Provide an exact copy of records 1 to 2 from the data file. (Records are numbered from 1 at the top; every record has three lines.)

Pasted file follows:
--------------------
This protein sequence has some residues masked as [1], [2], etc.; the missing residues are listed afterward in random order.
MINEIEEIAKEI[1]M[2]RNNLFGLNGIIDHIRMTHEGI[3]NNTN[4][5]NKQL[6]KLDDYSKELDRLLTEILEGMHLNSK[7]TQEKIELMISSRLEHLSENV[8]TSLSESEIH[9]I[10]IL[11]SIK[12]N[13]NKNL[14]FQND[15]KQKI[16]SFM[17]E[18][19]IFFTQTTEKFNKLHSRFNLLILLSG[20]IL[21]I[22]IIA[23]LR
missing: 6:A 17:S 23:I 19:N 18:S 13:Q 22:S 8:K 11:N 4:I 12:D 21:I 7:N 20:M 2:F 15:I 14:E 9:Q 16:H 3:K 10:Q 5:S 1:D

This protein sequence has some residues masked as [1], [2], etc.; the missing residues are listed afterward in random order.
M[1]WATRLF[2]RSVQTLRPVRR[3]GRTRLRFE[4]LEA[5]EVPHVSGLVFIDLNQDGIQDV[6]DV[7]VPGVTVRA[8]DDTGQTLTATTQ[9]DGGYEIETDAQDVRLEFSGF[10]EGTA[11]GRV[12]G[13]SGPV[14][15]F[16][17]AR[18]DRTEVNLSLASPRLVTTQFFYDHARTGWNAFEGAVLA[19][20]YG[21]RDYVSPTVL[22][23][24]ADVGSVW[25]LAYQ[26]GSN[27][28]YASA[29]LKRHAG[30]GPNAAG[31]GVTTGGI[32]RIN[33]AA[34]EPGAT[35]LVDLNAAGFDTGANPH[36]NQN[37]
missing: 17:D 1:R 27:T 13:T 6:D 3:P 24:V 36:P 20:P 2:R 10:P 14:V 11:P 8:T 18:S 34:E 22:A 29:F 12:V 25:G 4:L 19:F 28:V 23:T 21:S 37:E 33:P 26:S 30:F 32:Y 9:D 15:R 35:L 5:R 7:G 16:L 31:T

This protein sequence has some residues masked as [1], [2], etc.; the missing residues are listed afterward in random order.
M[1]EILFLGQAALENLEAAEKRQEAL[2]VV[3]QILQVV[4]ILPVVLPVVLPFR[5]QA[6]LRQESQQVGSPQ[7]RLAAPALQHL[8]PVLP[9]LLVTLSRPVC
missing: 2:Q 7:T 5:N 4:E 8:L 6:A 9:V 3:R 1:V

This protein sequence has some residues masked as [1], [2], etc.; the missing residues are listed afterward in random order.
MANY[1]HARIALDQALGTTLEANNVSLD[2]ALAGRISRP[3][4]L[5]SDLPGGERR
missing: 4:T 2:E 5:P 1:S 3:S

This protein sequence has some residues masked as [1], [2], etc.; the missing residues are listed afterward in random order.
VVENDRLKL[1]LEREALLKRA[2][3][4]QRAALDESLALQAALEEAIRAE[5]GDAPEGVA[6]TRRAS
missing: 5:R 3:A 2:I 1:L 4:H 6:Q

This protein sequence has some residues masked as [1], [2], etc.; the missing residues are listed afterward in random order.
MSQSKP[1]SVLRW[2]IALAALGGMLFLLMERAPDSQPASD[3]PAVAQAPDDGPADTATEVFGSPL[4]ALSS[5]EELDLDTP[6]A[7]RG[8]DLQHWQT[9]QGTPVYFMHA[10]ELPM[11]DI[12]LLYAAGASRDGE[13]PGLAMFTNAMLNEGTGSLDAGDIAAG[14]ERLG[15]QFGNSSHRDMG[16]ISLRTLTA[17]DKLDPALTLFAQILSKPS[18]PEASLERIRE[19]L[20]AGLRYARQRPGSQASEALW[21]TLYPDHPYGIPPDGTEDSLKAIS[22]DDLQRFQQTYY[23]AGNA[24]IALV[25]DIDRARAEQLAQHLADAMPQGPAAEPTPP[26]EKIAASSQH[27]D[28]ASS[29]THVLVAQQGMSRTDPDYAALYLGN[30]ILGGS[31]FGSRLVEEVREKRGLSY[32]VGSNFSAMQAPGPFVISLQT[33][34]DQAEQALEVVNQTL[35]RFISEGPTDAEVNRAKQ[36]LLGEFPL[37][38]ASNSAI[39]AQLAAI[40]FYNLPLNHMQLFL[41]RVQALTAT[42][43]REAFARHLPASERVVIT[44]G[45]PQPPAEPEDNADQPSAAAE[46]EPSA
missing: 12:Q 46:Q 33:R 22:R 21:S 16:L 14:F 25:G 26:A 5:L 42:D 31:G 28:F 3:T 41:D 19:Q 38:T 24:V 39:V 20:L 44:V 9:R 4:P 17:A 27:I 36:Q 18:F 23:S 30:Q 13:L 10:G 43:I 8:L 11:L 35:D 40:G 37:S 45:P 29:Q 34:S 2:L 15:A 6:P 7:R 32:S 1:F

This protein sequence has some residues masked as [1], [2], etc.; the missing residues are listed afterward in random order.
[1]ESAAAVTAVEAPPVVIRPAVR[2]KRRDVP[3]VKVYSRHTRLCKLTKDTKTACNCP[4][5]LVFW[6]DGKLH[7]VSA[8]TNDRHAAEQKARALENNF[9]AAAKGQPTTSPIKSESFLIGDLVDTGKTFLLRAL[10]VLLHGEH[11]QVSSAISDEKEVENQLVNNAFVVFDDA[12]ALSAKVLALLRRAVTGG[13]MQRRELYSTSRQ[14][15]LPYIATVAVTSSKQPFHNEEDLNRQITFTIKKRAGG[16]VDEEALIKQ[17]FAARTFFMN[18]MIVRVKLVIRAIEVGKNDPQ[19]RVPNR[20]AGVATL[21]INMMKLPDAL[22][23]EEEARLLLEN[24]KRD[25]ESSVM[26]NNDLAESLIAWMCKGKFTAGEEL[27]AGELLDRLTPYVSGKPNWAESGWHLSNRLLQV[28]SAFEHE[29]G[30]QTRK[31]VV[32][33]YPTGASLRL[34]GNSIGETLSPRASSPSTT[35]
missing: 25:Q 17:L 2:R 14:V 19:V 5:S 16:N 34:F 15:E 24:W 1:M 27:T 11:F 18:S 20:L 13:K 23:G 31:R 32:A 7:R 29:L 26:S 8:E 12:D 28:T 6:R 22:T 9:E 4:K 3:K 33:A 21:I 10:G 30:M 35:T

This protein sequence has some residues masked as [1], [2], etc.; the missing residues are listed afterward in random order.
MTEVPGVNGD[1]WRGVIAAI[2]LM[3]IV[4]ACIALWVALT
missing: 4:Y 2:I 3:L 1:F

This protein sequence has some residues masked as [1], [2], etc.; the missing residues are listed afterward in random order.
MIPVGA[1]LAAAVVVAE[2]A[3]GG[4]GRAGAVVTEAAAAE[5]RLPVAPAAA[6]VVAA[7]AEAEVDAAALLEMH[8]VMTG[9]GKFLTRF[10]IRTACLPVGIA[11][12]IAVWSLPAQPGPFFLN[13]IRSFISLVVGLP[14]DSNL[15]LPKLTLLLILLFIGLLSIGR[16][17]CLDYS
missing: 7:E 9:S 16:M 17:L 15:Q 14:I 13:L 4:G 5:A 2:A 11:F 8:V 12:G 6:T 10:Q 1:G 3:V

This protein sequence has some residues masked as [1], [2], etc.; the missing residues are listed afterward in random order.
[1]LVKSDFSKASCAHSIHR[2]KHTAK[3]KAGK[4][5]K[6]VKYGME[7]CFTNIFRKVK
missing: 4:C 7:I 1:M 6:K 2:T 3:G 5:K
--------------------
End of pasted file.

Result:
This protein sequence has some residues masked as [1], [2], etc.; the missing residues are listed afterward in random order.
MINEIEEIAKEI[1]M[2]RNNLFGLNGIIDHIRMTHEGI[3]NNTN[4][5]NKQL[6]KLDDYSKELDRLLTEILEGMHLNSK[7]TQEKIELMISSRLEHLSENV[8]TSLSESEIH[9]I[10]IL[11]SIK[12]N[13]NKNL[14]FQND[15]KQKI[16]SFM[17]E[18][19]IFFTQTTEKFNKLHSRFNLLILLSG[20]IL[21]I[22]IIA[23]LR
missing: 6:A 17:S 23:I 19:N 18:S 13:Q 22:S 8:K 11:N 4:I 12:D 21:I 7:N 20:M 2:F 15:I 14:E 9:Q 16:H 3:K 10:Q 5:S 1:D

This protein sequence has some residues masked as [1], [2], etc.; the missing residues are listed afterward in random order.
M[1]WATRLF[2]RSVQTLRPVRR[3]GRTRLRFE[4]LEA[5]EVPHVSGLVFIDLNQDGIQDV[6]DV[7]VPGVTVRA[8]DDTGQTLTATTQ[9]DGGYEIETDAQDVRLEFSGF[10]EGTA[11]GRV[12]G[13]SGPV[14][15]F[16][17]AR[18]DRTEVNLSLASPRLVTTQFFYDHARTGWNAFEGAVLA[19][20]YG[21]RDYVSPTVL[22][23][24]ADVGSVW[25]LAYQ[26]GSN[27][28]YASA[29]LKRHAG[30]GPNAAG[31]GVTTGGI[32]RIN[33]AA[34]EPGAT[35]LVDLNAAGFDTGANPH[36]NQN[37]
missing: 17:D 1:R 27:T 13:T 6:D 3:P 24:V 36:P 20:P 2:R 10:P 14:V 11:P 8:T 18:S 34:E 22:A 29:F 12:V 25:G 4:L 19:F 28:V 23:T 21:S 37:E 33:P 26:S 30:F 32:Y 9:D 15:R 35:L 5:R 7:G 16:L 31:T